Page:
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Basketball and the Music Industry: Closer Than Ever


Whether someone follows the NBA or not, it would have been difficult to avoid hearing the controversial news that came out of Los Angeles about a week ago, when Clippers basketball team owner, Donald Sterling, made racist remarks in a phone call that caused him to be banned from the league for life. The league’s other owners intend to force him to sell the team and with no hesitation, and a few rap moguls are among a long list of public figures that are throwing their names into the ring as potential buyers.

Players With Game!

Brooklyn-native, Jay-Z was a minority owner for the Nets franchise and helped move them out of New Jersey to his hometown of Brooklyn, before selling his share of the team (he was forced to once he got involved in representing players as an agent). Now it seems Hov has inspired his peers in the rap game to try to follow in his footsteps. Fellow New York native, P. Diddy tweeted, “I’ll always be a Knicks fan, but I’m a business man. #DiddyBuyTheClippers #NameYourPrice.”

Meanwhile, west-coast rapper, Dr. Dre, who now is probably known more for his headphones by the younger generation than his actual music career, told TMZ when asked if he would buy the team, “I’m thinking about it, absolutely.” Southern rapper Rick Ross and Nick Cannon of San Diego both expressed interest as well. Although, these rappers are not necessarily the front-runners in terms of potential buyers, it is remarkable to think back at how far hip-hop has come in the past few decades for this to even be feasible.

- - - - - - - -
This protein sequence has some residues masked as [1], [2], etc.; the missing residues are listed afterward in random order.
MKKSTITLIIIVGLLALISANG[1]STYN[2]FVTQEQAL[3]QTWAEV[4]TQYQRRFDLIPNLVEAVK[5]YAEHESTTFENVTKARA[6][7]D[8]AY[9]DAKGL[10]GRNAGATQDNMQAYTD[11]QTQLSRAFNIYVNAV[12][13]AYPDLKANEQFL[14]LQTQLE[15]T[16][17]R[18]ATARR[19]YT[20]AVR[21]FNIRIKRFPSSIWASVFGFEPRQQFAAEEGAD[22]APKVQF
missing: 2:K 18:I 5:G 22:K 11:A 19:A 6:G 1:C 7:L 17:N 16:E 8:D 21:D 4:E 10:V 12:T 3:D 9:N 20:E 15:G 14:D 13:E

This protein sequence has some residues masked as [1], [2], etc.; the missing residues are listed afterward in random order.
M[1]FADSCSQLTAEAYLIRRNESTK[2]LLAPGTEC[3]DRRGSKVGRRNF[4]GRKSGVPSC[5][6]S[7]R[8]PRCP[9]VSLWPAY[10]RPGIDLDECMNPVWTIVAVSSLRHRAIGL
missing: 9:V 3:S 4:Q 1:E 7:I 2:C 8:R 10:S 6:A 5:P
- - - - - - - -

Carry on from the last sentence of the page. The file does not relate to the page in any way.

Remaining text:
During 1996 and 1997 the “beef” between Tupac Shakur and Christopher Wallace, A.K.A. The Notorious B.I.G, escalated to the point where both men were killed and the division between the east and west coast was a miniature version of a civil war in the hip-hop community. Now, imagine rappers from different coasts, coming together to buy an NBA franchise.

Off Court & Off Stage:

It’s not uncommon to see professional athletes and famous musicians, or rappers, in particular, socializing off the court and off the stage.  There is a saying that “Rappers want to be ballers, and ballers want to be rappers.” The connection between the NBA and hip-hop is especially noticeable. Kids growing up in poor urban communities see basketball and rapping as two ways to get out of their environment, and many of their role models are athletes and musicians who came out of the same hardship. Whether these are the role models or father figures that set the best example in their personal lives is a different matter altogether, but one thing is certain; they found a way out of their situations using their talents.

If one or all of these rappers are successful in buying the LA Clippers, it would be a strong example of how far hip-hop has come, as well as how far someone can make it when they follow their dreams, and could give hope to kids living in poor urban communities.  Sadly, there are many families especially in the inner-city, where the father is absent and the types of role models that appear on TV are not the average guy who goes to college, gets a degree and raises a family. They are the rappers and ballers with Bentleys, throwing money in the sky. But it is important to realize that to get to that point, they at least had to have some business sense. Rather than bash on them to no end, let’s at least acknowledge something positive can be taken from this.

What’s Next?

The reality of 2014 is that most of the images shown on TV that give kids society’s definition of “success” are more about the outward appearance than inner values. But at the same time, these rappers showing that they are serious figures in business as well as entertainment are proving what is possible. And imagine the irony of a rich, racist white man being forced to sell the team to a group of rappers who he undoubtedly despises. Personally, I’d rather kids looked up to the guy on TV in the suit at the Oval Office, who went to law school and is now one of the most powerful people in the world. But that may not get the honeys’ attention as much as shiny jewelry.